Ormet Workers Reject Contract

HANNIBAL – Ormet Corp. union workers rejected the company’s five-year contract offer Tuesday, leaving the possibility of a strike on the table.

“We are hoping to avoid a strike,” said John Puskar, staff representative for United Steelworkers Local 5724 at Ormet. He noted company officials extended the union’s current contract until June 9, by which time he hopes the two sides can reach a new agreement.

Puskar said there are now 871 union employees working, with all six potlines in operation, at the Hannibal Primary Aluminum Reduction Plant. He said those workers rejected the company’s new contract offer in a vote that “was not close,” but he would not provide specific totals.

“We are looking forward to seeing exactly why our union members rejected this and attempting to address their concerns in our negotiations with the company,” Puskar said.

In 2004, Ormet had filed for bankruptcy protection, but it emerged from bankruptcy in 2005 in the midst of an 18-month walkout by union employees. The company closed and sold its former rolling mill shortly thereafter.

Mike Tanchuk, Ormet’s president and chief executive officer, did not return calls Tuesday seeking comment for this report. Earlier this year, however, he told The Intelligencer regarding the upcoming labor negotiations, “We have a great relationship with the Steelworkers. We expect to sit down and talk through any issues that we have like we normally do.”

Tanchuk also said the market for aluminum is strong, as the auto industry continues its attempts to make lighter vehicles.

The negotiations for a new contract come at a time when Ormet is reporting significantly higher revenue compared to last year. The company’s public financial statement notes that for the quarter ending March 31, Ormet reported gross profits of $13.8 million, compared to $8.3 million for the same period in 2010. This marks an increase of $5.5 million year to year.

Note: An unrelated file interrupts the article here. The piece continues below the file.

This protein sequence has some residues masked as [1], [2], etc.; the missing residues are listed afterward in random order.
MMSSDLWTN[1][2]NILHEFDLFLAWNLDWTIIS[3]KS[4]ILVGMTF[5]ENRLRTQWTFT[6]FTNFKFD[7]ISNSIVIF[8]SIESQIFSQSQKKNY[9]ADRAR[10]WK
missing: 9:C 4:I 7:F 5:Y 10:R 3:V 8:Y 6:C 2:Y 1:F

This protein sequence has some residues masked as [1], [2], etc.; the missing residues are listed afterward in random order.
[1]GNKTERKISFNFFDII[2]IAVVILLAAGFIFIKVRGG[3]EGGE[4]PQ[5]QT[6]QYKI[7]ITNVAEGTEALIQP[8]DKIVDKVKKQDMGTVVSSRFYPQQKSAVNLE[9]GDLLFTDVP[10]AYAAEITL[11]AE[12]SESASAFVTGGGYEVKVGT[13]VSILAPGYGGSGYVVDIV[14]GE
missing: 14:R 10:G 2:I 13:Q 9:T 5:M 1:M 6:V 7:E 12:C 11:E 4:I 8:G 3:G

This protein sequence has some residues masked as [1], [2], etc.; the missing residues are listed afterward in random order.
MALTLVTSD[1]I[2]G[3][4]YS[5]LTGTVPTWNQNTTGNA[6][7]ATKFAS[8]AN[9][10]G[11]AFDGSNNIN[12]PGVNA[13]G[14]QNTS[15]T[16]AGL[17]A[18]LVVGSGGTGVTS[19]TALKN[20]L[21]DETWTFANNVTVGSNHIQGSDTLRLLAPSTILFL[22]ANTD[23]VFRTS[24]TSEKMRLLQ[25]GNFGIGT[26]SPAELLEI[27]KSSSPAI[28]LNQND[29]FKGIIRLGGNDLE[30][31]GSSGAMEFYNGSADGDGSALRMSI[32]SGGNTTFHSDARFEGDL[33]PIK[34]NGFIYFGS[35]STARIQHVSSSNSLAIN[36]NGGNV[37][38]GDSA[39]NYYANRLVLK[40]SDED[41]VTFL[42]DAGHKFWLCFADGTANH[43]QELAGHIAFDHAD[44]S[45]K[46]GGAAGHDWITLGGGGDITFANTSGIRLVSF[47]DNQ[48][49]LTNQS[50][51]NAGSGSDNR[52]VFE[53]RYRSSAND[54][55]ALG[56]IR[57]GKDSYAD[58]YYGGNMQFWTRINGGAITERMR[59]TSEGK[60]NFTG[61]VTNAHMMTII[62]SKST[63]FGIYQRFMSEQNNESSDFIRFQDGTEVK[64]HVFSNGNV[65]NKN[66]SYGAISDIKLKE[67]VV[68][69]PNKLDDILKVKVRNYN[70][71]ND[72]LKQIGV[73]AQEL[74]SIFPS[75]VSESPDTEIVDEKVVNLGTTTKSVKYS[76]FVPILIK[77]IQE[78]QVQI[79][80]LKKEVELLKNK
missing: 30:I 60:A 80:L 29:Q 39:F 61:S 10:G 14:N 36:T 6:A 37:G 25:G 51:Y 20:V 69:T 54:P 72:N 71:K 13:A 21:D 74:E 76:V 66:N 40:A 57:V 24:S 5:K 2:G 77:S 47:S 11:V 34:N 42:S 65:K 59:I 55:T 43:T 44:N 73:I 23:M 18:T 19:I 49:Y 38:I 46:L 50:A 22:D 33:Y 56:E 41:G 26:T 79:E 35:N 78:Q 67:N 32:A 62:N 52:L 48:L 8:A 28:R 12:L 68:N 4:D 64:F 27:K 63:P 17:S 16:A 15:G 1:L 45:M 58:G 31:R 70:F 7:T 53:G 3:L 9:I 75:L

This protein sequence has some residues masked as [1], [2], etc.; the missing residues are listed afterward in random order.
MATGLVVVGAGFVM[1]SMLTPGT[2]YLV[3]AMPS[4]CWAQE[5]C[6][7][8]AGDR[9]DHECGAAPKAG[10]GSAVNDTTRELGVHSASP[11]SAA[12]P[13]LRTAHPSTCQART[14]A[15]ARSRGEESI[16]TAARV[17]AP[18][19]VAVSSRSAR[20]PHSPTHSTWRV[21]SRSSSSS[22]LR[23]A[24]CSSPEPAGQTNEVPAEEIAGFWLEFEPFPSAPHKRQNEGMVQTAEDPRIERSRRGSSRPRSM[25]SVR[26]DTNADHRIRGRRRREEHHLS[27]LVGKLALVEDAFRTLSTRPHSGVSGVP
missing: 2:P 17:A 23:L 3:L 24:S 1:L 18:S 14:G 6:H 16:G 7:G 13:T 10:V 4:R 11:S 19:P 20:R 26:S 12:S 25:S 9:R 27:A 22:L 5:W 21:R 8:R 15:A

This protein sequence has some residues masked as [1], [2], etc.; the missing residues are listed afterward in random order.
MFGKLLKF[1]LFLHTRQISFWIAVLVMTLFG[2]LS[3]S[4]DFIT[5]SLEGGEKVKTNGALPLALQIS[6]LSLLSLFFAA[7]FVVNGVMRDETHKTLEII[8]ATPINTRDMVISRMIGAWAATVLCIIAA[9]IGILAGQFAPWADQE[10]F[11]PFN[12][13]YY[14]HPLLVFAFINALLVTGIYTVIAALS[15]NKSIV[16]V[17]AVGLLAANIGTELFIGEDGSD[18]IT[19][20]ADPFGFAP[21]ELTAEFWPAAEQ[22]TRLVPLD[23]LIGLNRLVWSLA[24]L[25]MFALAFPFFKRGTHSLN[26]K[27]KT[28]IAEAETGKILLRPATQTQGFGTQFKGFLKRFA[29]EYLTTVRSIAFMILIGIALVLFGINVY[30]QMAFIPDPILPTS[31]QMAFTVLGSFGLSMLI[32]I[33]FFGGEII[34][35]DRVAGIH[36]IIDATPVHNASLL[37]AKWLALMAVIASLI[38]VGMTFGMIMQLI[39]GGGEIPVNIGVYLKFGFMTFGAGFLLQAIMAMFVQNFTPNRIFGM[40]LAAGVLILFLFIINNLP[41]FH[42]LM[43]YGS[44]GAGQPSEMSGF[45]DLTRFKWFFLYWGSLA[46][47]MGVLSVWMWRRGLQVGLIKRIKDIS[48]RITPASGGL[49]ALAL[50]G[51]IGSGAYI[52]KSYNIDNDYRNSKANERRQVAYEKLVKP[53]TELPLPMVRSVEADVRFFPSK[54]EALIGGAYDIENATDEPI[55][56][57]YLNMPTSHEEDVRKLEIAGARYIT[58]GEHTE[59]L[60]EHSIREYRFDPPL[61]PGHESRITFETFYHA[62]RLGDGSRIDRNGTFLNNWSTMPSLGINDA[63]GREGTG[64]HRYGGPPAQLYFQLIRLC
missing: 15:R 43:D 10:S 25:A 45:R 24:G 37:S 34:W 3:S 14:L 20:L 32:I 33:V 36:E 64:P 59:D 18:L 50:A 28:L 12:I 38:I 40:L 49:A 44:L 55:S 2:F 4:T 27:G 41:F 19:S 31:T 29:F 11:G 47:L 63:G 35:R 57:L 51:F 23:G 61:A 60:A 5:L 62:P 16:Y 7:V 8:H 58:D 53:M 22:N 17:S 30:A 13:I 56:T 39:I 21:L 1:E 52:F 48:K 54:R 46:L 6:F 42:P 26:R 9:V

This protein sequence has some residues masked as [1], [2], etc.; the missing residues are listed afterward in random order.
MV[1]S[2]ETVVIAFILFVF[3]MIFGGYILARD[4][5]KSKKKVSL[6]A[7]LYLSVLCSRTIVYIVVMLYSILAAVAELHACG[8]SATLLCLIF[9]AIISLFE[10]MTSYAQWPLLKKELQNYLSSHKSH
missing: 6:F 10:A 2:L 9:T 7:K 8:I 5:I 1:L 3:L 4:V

Net sales from continuing operations at Ormet for the first three months of this year were $124.2 million compared to $100.2 million for the same period last year.

While profits and sales are up for Ormet, the financial statement shows operating expenses are down. For the quarter ending March 31, operating expenses were $3.7 million, a decrease of $1.7 million from the $5.4 million for the same period in 2010.

The fifth and sixth potlines at the Hannibal facility restarted earlier this year. Ormet’s financial information states that due to “the restarting of the two idled potlines in the 2011 first quarter, shipments in the first quarter of 2011 increased to 58,079 metric tons from 44,219 tons for the same period in 2010.”

This means the company shipped 13,860 more tons of aluminum during the first three months of this year than last.

Regarding the financial statement, Tanchuk said, “Our objectives remain clear. We must reduce our raw material costs and grow profitably.

“We continue to look at multiple growth opportunities where we can apply our proven ability to increase productivity, reduce cost, develop strong local relationships and manage metal price risk,” he added.

City Editor Jennifer Compston-Strough contributed to this report.